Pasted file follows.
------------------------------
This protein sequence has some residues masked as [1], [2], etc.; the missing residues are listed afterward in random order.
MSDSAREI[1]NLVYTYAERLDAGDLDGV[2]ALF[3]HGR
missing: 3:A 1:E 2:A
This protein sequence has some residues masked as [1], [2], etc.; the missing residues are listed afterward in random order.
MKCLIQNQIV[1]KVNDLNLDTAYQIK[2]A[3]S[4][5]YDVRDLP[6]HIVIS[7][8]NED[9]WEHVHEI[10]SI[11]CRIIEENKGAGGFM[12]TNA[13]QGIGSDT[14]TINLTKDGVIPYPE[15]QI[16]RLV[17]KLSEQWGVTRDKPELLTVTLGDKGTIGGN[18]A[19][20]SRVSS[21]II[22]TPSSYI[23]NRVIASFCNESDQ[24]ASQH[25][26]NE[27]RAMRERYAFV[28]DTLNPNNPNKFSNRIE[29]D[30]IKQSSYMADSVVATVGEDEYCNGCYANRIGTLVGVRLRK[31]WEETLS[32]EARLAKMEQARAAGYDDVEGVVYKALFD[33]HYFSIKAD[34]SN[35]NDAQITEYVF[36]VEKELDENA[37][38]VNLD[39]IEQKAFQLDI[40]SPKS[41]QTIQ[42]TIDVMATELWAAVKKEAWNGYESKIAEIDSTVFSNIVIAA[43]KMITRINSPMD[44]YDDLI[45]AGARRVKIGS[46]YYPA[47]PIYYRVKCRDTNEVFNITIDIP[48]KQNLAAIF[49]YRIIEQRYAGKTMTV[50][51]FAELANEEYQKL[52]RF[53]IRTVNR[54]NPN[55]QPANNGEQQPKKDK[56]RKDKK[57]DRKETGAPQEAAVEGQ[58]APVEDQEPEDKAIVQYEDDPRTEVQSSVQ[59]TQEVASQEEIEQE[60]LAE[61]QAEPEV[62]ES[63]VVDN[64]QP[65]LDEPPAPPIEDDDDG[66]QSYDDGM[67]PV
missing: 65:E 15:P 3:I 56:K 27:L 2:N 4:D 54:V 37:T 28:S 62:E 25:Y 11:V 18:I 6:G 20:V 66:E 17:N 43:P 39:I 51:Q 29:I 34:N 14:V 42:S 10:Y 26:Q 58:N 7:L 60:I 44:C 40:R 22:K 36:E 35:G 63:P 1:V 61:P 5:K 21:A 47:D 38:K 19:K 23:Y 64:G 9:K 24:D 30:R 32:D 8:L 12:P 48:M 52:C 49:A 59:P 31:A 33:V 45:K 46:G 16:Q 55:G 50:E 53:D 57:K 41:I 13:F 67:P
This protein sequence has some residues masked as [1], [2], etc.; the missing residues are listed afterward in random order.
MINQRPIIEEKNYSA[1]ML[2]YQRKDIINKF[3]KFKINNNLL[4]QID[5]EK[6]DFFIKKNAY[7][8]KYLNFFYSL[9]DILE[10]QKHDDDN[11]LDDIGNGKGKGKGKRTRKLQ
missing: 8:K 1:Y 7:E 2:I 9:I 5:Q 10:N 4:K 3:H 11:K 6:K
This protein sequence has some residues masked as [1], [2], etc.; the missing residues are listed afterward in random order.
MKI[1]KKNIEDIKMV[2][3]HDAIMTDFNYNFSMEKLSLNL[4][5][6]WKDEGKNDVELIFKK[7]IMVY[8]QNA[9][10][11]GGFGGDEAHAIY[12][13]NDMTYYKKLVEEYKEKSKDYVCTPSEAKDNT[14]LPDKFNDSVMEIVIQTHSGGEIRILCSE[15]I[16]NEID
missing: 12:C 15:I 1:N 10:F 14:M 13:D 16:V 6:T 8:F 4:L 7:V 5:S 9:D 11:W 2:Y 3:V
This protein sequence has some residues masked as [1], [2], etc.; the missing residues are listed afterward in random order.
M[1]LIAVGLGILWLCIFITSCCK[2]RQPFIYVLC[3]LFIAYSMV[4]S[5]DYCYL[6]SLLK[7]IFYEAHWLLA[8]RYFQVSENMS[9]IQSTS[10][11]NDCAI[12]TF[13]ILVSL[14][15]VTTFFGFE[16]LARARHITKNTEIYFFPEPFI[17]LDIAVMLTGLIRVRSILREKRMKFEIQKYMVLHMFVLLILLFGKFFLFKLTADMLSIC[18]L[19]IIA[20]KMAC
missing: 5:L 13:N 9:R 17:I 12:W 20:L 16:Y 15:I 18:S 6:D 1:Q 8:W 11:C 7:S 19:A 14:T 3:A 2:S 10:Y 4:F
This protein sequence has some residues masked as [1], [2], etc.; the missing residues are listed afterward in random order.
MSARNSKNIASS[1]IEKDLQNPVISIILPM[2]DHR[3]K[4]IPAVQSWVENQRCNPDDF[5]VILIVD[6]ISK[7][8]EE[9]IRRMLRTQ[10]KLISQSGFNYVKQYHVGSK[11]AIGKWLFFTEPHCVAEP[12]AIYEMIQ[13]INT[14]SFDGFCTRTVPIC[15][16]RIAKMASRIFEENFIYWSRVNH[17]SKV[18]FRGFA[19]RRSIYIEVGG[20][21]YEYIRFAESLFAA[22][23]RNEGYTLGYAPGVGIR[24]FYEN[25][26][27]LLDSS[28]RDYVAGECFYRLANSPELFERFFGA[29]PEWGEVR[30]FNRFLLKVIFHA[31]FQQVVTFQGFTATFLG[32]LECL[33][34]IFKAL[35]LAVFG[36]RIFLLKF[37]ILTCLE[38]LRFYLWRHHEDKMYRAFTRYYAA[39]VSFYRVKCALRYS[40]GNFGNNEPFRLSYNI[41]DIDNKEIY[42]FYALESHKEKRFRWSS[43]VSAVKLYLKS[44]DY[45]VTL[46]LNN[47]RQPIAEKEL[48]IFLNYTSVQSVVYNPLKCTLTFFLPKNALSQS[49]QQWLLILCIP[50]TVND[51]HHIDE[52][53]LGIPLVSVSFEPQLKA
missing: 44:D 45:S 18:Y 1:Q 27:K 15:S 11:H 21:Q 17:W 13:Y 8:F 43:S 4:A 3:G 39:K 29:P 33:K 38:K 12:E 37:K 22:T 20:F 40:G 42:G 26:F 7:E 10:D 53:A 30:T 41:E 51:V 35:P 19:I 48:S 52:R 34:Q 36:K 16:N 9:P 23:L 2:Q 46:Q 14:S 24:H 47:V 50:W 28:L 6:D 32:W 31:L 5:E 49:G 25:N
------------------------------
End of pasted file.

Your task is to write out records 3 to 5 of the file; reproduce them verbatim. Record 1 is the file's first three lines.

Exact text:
This protein sequence has some residues masked as [1], [2], etc.; the missing residues are listed afterward in random order.
MINQRPIIEEKNYSA[1]ML[2]YQRKDIINKF[3]KFKINNNLL[4]QID[5]EK[6]DFFIKKNAY[7][8]KYLNFFYSL[9]DILE[10]QKHDDDN[11]LDDIGNGKGKGKGKRTRKLQ
missing: 8:K 1:Y 7:E 2:I 9:I 5:Q 10:N 4:K 3:H 11:K 6:K
This protein sequence has some residues masked as [1], [2], etc.; the missing residues are listed afterward in random order.
MKI[1]KKNIEDIKMV[2][3]HDAIMTDFNYNFSMEKLSLNL[4][5][6]WKDEGKNDVELIFKK[7]IMVY[8]QNA[9][10][11]GGFGGDEAHAIY[12][13]NDMTYYKKLVEEYKEKSKDYVCTPSEAKDNT[14]LPDKFNDSVMEIVIQTHSGGEIRILCSE[15]I[16]NEID
missing: 12:C 15:I 1:N 10:F 14:M 13:D 16:V 6:T 8:F 4:L 7:V 5:S 9:D 11:W 2:Y 3:V
This protein sequence has some residues masked as [1], [2], etc.; the missing residues are listed afterward in random order.
M[1]LIAVGLGILWLCIFITSCCK[2]RQPFIYVLC[3]LFIAYSMV[4]S[5]DYCYL[6]SLLK[7]IFYEAHWLLA[8]RYFQVSENMS[9]IQSTS[10][11]NDCAI[12]TF[13]ILVSL[14][15]VTTFFGFE[16]LARARHITKNTEIYFFPEPFI[17]LDIAVMLTGLIRVRSILREKRMKFEIQKYMVLHMFVLLILLFGKFFLFKLTADMLSIC[18]L[19]IIA[20]KMAC
missing: 5:L 13:N 9:R 17:I 12:W 20:L 16:Y 15:I 18:S 6:D 1:Q 8:W 11:C 7:S 19:A 14:T 3:A 2:S 10:Y 4:F